Review / Seamless Dozza sets his guitar to power and seduction

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Guitarist Chrystian Dozza… his ability to switch from one plucked harmonic note to a full-on fortissimo strum is seamless,.

INTIMATE, powerful and rhythmic are just a few descriptions of the sound of the classical guitar, but when the composer and guitarist Chrystian Dozza from Brazil is playing, he creates a world of resonance that could move anyone.

Without reading a note of music throughout the whole concert and beginning in an almost meditative state, Dozza started with the “Prelude No 3” by Heitor Villa-Lobos.

Immediately he captured the attention of the audience with his playing, and he moved to the sound of the music as he played in an animated but gentle manner.

Dozza has won numerous music contests, he also plays in the Quaternaglia Guitar Quartet, he has recorded three CDs and teaches guitar at the school of music in São Paulo.

Dozza spoke shortly about every piece he performed. In the first part of the concert he played traditional Brazilian rhythms, which turned out to also contain some beautiful melodies, and the second part was his compositions.

His ability to switch from one plucked harmonic note to a full-on fortissimo strum is seamless and we saw and heard this throughout the night, but in “Se ela perguntar”, which means “If she asks” by Dilermando Reis, this was pure seduction. Music does not get more seductive than a Brazilian waltz. The passion and sensuality in this tune is like few other pieces of music. The slow seduction that came from the composer to the player and then to the audience, was intimate, tantalising and complete.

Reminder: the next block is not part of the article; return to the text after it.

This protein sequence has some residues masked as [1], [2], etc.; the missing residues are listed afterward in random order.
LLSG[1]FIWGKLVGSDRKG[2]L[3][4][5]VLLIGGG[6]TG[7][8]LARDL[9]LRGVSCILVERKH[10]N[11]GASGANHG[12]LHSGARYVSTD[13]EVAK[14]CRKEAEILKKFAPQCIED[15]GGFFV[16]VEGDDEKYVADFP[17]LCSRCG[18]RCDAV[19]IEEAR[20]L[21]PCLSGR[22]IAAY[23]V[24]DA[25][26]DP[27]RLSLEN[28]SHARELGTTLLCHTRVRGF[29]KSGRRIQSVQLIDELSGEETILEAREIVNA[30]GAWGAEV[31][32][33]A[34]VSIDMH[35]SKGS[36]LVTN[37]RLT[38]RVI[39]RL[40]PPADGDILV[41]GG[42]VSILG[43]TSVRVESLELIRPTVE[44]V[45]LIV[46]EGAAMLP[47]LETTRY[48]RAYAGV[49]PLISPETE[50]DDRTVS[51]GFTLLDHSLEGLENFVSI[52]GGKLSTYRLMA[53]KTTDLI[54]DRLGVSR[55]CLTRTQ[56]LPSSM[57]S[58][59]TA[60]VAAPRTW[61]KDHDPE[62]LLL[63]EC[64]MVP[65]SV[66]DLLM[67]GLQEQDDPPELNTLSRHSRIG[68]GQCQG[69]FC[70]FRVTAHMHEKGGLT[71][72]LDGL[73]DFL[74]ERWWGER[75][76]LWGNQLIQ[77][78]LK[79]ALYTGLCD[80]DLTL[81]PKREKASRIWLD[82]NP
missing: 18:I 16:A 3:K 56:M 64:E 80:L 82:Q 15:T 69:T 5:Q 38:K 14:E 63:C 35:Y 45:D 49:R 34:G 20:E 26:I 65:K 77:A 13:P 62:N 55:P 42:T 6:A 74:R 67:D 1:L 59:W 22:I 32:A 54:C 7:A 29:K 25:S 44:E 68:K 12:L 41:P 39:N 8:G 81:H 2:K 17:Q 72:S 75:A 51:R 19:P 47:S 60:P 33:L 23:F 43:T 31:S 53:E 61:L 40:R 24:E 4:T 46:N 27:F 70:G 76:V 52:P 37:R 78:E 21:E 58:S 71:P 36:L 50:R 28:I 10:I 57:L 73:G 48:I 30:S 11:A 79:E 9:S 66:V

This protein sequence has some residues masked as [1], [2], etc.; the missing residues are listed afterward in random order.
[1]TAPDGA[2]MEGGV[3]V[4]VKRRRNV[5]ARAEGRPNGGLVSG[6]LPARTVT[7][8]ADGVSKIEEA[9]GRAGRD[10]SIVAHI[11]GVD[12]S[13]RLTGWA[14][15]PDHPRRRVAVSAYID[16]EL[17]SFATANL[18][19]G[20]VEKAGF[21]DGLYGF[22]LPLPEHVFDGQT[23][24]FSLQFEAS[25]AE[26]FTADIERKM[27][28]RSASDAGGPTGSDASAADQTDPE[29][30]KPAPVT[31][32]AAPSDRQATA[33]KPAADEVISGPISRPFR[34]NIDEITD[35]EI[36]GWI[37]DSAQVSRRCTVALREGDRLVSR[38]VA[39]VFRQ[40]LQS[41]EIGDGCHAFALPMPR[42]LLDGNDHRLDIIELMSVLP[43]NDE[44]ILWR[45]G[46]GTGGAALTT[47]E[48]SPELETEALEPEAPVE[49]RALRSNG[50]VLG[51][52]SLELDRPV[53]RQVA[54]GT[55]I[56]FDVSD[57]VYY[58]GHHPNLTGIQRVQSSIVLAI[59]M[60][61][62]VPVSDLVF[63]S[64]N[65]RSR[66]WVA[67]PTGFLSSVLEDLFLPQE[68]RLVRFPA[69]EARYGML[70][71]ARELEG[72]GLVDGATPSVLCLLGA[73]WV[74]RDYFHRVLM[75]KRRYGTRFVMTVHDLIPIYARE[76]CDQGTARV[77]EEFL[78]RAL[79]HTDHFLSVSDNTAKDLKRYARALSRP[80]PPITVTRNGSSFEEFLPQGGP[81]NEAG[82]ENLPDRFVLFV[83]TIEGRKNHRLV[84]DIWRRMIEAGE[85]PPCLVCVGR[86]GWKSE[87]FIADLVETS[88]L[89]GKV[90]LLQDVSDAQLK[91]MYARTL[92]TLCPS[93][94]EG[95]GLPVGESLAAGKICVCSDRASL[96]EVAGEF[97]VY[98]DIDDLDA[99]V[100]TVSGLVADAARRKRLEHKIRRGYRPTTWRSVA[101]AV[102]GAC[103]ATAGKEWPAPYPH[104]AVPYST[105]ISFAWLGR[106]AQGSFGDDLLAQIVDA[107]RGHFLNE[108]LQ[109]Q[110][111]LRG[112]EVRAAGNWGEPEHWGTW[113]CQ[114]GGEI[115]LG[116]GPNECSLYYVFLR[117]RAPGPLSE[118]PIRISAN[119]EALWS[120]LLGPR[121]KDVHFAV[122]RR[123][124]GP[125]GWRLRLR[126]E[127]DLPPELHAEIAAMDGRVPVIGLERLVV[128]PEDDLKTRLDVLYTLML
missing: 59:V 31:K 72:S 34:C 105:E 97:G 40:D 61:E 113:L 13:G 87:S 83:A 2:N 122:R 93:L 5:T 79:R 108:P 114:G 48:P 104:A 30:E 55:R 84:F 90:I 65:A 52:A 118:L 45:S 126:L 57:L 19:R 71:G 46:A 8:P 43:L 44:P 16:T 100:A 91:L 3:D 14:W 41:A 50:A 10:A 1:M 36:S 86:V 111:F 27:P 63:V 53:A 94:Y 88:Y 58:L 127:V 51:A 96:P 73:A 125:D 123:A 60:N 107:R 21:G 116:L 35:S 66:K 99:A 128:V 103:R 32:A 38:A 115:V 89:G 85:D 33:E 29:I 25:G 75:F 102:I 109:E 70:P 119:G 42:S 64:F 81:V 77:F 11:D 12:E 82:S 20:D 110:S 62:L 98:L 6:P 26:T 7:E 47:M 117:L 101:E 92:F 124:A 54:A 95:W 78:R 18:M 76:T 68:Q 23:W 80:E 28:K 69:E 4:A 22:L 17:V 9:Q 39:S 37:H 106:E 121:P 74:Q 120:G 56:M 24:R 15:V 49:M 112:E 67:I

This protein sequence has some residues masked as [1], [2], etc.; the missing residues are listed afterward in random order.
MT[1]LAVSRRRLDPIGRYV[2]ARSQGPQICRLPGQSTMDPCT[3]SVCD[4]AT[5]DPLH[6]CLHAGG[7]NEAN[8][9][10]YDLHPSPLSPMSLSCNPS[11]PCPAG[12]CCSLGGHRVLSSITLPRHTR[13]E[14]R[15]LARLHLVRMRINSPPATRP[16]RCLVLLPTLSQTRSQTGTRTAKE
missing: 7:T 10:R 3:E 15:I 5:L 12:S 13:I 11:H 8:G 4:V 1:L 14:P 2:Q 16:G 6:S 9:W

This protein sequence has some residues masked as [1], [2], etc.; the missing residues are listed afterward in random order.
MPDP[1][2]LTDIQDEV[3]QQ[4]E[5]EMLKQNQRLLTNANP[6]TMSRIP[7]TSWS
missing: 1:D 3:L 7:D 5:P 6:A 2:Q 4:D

Paulo Porto Alegre, who was Dozza’s teacher, dedicated his “Pequena Suite em Sol” to Dozza. This piece sounded like a popular song and it was full of affection. Over its three parts it maintained that song-like quality but with a rocking and moving short finale.

Dozza’s compositions ranged from a minimal rock piece, to a jig, a Pavan and even a work titled “Battle Piece”. The jig was most interesting, it combined an Irish folk tune and a Brazilian Samba. The technical proficiency that is required in this piece is startling and it had some foot tapping as a percussive effect through this highly original and complex composition.

The final work titled “Baião de Dois” was a heavily rhythmic and technically brilliant work, with styles that this reviewer cannot even describe in words. Needless to say, it was a display of breathtaking mastery of the guitar. The sweet piece Dozza played as an encore left no one in doubt that his ability as a musician and as a composer is something to be searched for and listened to often.

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